We are officially waiting. Tropical storm Don is circling (WTF!?!) between Bermuda and the Azores. If we were to leave today (which we strongly considered), we would run into the headwinds (easterlies) off the storm several days out. Instead, we’re chill’n in Bermuda. AYFKM!?
There’s always something to do. Cleaning (because we got some serious salt) and painting, little things here and there. The weird and wonderful thing? There aren’t any crucial projects because, amazingly, we didn’t break anything on the way here!
We blew in here on 18-22 knot winds and rowed hard (one way) in order to check out the town of St George. As soon as it laid down, though, we rowed over to check out the dramatic bones of a wreck right off the small craft mooring area.
After the scorching heat and dead calm of the middle-part of the voyage, Bermuda’s fresh breeze and pleasurable warmth have felt reassuring, welcoming. We are getting to know the tangled streets and alleys of St George.
The laundromat is just uphill from the dinghy dock on Shinbone Alley. Google maps doesn’t encourage the pedestrian path between the two, but we figured it out on the way back. Every single towel aboard had been pressed into service for sopping up some kinda thing. All those rain storms plus that one rogue wave that inundated even Beluga Greyfinger where he swayed down below in the main saloon…Whew. Lotta work for towels. Buying and adding value to the laundry card has been the one and only transaction that required Bermudian cash. Everyone else accepts BM or US dollars. James circled the neighborhood for the correct BM bills in sufficient quantities for the machine while I (Dena) pretended to understand the nice elderly gentleman who wanted to tell me all about his 35 years on the island.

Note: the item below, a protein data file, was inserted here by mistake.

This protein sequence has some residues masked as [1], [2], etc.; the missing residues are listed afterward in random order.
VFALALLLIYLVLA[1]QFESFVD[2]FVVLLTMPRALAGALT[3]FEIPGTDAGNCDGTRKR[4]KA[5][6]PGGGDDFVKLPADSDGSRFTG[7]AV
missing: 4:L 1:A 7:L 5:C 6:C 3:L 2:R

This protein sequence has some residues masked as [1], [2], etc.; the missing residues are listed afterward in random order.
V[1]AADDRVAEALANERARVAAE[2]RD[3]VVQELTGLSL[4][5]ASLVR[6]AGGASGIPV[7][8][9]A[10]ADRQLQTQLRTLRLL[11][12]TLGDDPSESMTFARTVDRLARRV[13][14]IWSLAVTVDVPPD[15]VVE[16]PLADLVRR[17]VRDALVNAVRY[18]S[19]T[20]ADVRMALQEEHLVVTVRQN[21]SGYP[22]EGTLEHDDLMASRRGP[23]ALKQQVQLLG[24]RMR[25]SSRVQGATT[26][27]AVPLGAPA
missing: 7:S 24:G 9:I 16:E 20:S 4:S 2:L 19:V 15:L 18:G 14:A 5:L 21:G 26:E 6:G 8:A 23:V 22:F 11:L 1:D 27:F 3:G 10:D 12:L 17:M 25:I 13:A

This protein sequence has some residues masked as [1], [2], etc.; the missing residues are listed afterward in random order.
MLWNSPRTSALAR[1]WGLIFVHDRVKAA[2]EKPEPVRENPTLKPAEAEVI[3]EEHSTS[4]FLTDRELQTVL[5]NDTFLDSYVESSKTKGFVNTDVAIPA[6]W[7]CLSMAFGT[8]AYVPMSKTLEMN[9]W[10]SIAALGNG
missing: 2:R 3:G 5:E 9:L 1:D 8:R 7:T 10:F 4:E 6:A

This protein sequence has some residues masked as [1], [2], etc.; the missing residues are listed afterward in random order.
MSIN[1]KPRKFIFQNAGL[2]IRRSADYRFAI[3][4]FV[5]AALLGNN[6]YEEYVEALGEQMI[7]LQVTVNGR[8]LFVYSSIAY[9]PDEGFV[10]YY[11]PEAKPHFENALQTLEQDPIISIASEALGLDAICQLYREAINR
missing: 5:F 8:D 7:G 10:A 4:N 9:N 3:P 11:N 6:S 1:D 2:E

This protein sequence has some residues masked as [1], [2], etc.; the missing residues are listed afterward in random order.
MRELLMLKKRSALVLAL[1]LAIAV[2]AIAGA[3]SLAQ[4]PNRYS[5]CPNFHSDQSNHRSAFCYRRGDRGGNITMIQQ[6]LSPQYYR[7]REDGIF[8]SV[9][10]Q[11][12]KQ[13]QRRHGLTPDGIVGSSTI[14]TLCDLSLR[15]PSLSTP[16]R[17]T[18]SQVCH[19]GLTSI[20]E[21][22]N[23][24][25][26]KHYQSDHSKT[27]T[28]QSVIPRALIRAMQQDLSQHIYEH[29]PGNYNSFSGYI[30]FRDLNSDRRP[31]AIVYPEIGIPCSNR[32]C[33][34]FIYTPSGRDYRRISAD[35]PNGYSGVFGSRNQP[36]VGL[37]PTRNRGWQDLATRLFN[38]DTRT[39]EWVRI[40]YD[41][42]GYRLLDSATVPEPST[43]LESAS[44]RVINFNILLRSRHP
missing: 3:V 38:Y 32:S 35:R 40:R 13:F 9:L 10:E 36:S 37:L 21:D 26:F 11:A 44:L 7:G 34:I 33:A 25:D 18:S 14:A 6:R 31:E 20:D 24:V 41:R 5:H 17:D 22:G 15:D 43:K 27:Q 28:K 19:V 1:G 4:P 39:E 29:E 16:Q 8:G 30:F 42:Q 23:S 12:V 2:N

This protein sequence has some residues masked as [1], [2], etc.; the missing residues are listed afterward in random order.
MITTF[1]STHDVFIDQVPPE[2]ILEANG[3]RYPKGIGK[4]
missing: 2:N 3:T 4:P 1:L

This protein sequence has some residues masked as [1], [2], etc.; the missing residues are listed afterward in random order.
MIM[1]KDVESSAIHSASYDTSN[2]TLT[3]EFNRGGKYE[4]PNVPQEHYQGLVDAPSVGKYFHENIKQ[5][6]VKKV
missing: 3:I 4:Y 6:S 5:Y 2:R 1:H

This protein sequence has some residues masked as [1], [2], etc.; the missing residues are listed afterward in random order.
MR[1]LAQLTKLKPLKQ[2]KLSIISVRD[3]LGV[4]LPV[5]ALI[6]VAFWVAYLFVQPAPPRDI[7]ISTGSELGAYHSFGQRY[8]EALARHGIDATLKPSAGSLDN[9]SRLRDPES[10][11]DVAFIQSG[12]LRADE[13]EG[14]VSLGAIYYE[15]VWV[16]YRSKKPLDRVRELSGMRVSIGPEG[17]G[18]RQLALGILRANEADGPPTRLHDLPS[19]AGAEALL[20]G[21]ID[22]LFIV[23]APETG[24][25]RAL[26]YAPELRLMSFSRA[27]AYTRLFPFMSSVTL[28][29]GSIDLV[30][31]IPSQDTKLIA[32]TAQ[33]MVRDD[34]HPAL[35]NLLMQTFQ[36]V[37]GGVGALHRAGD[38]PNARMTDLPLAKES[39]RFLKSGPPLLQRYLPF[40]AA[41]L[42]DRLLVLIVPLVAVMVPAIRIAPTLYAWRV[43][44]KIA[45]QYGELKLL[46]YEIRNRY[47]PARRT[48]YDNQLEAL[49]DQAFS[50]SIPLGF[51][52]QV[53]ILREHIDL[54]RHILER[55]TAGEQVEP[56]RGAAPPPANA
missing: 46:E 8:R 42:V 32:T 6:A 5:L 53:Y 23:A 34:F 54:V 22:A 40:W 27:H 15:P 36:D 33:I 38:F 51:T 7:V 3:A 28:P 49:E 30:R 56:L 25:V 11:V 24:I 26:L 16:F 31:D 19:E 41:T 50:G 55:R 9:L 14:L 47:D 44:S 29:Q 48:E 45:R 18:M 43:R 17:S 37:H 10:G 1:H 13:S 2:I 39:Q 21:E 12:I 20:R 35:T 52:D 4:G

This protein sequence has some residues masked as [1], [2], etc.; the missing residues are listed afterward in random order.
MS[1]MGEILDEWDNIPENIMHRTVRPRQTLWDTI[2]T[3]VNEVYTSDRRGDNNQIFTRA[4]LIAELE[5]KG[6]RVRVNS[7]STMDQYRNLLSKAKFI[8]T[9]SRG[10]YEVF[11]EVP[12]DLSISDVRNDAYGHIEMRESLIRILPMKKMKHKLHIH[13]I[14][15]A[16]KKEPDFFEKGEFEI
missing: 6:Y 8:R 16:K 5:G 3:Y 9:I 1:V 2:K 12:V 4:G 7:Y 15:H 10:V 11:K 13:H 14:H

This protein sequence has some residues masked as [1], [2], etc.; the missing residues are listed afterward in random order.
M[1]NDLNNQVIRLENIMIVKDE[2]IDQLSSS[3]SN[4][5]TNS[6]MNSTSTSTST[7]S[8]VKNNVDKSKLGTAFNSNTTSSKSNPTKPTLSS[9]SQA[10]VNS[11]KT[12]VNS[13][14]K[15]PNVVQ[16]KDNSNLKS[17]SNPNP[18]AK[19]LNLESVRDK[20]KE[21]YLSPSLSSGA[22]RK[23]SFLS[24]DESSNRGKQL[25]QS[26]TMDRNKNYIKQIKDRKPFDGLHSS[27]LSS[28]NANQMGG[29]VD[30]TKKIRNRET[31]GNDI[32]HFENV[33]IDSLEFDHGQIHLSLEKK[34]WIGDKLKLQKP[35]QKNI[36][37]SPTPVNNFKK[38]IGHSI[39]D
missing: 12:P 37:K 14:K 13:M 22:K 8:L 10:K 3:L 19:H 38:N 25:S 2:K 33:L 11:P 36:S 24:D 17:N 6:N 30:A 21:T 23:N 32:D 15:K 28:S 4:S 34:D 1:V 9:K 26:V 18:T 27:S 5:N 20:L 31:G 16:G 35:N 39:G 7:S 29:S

The grocery store has a salad and hot bar that is an excellent source of wahoo in cream or lemon-butter or fried as nuggets in a delicate coating or as strips in a rugged one (when it’s not all goat and chicken which, to be fair, has only been one day so far). Oh, and when they say peas and rice, they mean like black-eyed peas, no mushy green peas in that British fashion. Delicious and filling.
We did little walks at first, nothing like the big hike after our 20 days to Hawaii back in 2006. Finally, we wanted to see a bit more of the East End and did a longer walk.
The idiosyncratic architectural feature round these parts is one that photographs well. It’s hard to complain about the beautiful melding of form and function.
Multiple forts of differing ages gave us something to clamber around, but the view of narrow-ass Town Cut was less impressive from land than from the boat. We have a privileged perspective on so many things from Cetacea.
And then there’s life and art and people who care enough to create and install things like this.
We brought water for the walk but no food and ended up looping back towards town out of sheer hunger.
Bermuda doesn’t feel like it’s stuck in the past for the most part…and then there’s…
We’ve discovered an incredible civilization here in the middle of the Atlantic flow of the Earth’s ocean. So while we wait for Don to stop being pissed off between us and the next leg of this electric circumnavigation, we’ll chill and be civilized.